“Calculated columns are computed once and stored in a table” Alberto Ferrari

Let me describe these concepts more and what consequences these have for the model.

Good things about Calculated columns

  • Easy to Understand

As the calculated columns are calculated “Row by Row” (In the Row Context) makes them easier to understand than measures, especially if you come from an Excel background.

Total Sales which I calculated earlier can be calculated with the same setup in Excel which is very similar to the Calculated Column.

It is easy to understand how calculated column works and how to use them, which makes the learning curve shorter for learning how to work with calculated columns. As they are stored in the table and you can see the calculated column physically also make it less abstract and easier to comprehend.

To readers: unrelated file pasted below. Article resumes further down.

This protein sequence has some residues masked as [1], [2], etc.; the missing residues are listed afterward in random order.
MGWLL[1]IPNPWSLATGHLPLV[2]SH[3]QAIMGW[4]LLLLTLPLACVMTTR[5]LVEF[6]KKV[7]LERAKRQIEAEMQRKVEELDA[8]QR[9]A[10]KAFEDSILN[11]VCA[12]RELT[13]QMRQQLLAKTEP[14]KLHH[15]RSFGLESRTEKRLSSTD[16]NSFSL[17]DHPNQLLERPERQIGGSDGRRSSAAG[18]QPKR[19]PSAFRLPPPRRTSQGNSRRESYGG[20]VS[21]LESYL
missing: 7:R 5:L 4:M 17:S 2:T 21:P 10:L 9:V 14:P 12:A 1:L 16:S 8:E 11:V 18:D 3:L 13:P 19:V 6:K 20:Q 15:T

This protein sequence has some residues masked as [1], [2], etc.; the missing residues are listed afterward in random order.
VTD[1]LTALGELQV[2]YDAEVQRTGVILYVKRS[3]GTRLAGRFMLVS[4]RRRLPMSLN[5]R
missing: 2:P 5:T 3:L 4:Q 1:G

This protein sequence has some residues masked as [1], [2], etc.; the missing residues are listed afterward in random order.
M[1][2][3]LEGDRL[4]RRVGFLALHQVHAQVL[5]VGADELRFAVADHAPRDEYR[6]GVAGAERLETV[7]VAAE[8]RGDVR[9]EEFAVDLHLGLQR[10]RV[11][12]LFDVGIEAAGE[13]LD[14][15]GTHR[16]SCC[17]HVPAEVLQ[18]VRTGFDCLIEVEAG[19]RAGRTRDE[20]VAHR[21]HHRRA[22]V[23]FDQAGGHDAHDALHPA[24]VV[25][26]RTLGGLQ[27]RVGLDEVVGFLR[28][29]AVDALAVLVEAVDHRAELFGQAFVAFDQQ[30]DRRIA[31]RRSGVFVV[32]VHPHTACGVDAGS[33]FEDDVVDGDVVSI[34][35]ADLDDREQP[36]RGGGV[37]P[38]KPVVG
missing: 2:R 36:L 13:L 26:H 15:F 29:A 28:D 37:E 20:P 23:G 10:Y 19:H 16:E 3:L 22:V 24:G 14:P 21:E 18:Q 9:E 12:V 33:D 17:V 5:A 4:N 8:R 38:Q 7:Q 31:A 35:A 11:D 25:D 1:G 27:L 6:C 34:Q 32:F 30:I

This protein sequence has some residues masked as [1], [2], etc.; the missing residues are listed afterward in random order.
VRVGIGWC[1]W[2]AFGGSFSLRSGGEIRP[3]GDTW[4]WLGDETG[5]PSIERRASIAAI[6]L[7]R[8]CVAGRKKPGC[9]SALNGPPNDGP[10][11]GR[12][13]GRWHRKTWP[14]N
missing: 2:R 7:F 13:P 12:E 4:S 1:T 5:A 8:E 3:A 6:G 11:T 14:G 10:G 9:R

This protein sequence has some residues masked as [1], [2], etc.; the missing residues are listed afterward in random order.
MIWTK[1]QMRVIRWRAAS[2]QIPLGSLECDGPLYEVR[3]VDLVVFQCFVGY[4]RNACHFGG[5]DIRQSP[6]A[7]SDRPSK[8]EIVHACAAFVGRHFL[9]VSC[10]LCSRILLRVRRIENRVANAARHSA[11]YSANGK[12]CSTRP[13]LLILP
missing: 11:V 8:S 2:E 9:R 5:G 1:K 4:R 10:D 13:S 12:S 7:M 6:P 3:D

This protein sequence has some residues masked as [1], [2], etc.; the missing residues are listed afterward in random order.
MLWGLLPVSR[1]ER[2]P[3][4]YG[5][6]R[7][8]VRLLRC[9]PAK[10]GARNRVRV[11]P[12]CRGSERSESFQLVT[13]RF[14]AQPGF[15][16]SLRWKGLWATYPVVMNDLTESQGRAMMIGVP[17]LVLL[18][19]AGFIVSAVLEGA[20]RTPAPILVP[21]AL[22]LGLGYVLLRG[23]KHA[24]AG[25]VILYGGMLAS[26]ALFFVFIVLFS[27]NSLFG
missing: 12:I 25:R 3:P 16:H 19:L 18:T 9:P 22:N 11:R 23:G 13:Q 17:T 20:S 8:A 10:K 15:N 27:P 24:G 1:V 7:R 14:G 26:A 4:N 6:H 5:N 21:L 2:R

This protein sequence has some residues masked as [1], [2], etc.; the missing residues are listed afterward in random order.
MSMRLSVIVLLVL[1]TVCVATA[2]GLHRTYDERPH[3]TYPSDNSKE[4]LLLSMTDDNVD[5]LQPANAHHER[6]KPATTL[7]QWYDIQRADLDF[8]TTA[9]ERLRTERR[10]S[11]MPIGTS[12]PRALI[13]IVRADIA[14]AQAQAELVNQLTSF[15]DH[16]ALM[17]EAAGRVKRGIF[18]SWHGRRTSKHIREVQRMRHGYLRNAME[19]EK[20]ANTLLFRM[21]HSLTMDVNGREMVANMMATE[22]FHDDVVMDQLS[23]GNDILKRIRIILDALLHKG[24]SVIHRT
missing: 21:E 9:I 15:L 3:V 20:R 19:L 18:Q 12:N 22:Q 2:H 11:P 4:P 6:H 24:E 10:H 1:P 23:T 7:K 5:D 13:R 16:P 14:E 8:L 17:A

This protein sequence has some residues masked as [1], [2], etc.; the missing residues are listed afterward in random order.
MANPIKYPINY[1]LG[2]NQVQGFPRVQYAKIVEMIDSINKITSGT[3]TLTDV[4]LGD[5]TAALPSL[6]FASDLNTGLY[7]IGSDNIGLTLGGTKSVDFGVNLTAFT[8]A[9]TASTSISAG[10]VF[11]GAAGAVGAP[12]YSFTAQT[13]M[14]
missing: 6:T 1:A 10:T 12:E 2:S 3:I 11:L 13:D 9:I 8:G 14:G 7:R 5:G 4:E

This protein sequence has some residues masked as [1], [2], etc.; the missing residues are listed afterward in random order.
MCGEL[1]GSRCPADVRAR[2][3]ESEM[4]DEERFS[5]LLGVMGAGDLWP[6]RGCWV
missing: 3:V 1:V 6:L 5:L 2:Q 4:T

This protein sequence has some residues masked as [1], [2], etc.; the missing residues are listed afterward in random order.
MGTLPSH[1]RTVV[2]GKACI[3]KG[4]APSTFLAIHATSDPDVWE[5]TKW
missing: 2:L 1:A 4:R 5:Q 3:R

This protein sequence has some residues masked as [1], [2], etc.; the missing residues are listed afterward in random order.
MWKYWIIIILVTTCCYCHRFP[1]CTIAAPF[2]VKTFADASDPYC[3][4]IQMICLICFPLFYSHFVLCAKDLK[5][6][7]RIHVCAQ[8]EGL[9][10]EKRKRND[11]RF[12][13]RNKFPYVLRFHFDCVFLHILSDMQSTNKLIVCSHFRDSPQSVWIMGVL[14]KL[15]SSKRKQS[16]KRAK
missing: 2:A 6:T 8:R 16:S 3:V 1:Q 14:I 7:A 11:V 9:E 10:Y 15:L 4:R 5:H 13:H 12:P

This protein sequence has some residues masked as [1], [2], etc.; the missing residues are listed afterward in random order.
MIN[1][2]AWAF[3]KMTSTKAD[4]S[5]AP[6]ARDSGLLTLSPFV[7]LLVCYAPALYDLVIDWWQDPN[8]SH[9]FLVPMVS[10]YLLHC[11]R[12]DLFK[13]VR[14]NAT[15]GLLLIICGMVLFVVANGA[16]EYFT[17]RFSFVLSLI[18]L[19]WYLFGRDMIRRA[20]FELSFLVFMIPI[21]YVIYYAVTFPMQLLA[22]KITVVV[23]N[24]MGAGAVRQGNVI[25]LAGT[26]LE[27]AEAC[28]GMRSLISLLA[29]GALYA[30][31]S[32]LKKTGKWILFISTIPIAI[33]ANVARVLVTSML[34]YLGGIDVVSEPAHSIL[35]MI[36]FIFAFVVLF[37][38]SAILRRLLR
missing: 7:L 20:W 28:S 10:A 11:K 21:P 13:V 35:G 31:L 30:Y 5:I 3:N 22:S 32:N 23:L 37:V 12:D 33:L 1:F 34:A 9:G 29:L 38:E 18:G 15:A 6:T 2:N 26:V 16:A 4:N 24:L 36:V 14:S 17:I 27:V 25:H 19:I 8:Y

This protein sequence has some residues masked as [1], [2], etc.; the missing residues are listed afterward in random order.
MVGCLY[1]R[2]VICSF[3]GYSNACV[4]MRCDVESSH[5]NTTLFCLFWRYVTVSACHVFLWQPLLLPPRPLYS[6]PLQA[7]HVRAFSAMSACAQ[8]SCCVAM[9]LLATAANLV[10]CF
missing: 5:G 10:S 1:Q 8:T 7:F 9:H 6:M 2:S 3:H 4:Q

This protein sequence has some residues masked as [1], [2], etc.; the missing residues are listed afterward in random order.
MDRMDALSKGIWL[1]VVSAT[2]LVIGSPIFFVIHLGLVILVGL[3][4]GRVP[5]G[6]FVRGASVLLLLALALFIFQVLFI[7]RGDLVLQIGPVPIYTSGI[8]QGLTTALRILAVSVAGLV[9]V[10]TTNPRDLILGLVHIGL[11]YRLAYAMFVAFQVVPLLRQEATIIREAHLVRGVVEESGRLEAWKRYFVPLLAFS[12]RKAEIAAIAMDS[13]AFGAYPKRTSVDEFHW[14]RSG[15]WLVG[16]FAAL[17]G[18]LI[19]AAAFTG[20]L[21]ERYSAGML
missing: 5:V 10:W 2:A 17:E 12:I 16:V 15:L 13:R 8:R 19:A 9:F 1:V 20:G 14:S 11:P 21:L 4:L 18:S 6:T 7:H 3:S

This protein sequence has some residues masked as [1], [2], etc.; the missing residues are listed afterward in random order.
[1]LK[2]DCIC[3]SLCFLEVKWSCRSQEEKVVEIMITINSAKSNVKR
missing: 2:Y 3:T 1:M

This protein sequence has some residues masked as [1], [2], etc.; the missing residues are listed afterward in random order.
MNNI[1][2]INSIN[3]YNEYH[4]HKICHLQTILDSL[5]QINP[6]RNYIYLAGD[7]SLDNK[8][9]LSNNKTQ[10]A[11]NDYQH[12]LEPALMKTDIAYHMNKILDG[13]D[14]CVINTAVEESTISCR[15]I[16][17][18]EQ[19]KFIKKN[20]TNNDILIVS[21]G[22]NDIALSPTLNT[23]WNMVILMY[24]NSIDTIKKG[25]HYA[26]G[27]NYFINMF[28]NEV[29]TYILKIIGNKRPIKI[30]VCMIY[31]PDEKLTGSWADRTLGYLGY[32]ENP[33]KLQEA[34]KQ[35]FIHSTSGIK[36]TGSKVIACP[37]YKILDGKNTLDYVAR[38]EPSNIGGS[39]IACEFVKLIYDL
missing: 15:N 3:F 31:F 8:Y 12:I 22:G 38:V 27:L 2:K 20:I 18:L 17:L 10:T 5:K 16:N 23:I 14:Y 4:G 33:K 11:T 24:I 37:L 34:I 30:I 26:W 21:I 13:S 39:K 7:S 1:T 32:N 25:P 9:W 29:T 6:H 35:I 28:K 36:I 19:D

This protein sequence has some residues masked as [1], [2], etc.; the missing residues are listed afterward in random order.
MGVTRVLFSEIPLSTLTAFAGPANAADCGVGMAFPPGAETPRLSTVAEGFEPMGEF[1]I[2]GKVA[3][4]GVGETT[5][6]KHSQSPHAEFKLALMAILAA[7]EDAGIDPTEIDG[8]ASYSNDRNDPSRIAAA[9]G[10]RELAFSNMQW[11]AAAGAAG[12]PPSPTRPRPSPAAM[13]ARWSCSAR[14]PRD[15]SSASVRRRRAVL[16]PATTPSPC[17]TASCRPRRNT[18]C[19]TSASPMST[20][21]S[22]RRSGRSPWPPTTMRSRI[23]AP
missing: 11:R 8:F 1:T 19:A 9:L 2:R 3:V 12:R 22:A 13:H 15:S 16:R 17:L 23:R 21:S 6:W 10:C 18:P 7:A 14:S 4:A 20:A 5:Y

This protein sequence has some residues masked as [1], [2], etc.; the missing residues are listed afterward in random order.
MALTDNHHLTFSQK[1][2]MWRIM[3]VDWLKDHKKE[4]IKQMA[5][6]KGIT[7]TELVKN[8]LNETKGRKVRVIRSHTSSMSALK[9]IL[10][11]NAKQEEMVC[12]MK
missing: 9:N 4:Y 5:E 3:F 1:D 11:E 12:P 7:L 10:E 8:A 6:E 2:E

• Useful in slicers

One useful place for calculated columns is in slicers.
If you are using a small table (< 5 million rows) one can create a calculated columns for buckets for example. (For big tables a specific segmentation table is better, which I will describe in article 13. Dynamic Tables).

Example below:

You can divide the sales values in different buckets and then use as a slicer in your report.

Now that you have began to like calculated columns, let us go into why you should almost never use them, besides some few use cases when they are necessary, which I will describe later.

Bad things about calculated columns

  • Takes up space in RAM memory

The convenient things with that Calculated columns are stored in a table after they are calculated also leads to negative consequences. As they are stored they will make your data model bigger, and they will take up space in your RAM memory. More calculated columns will mean a bigger model and taking up more and more RAM memory.

If you are coming from a SQL background, columns are then calculated at query time and do not take up memory, but here they are computed during database processing and do take up memory.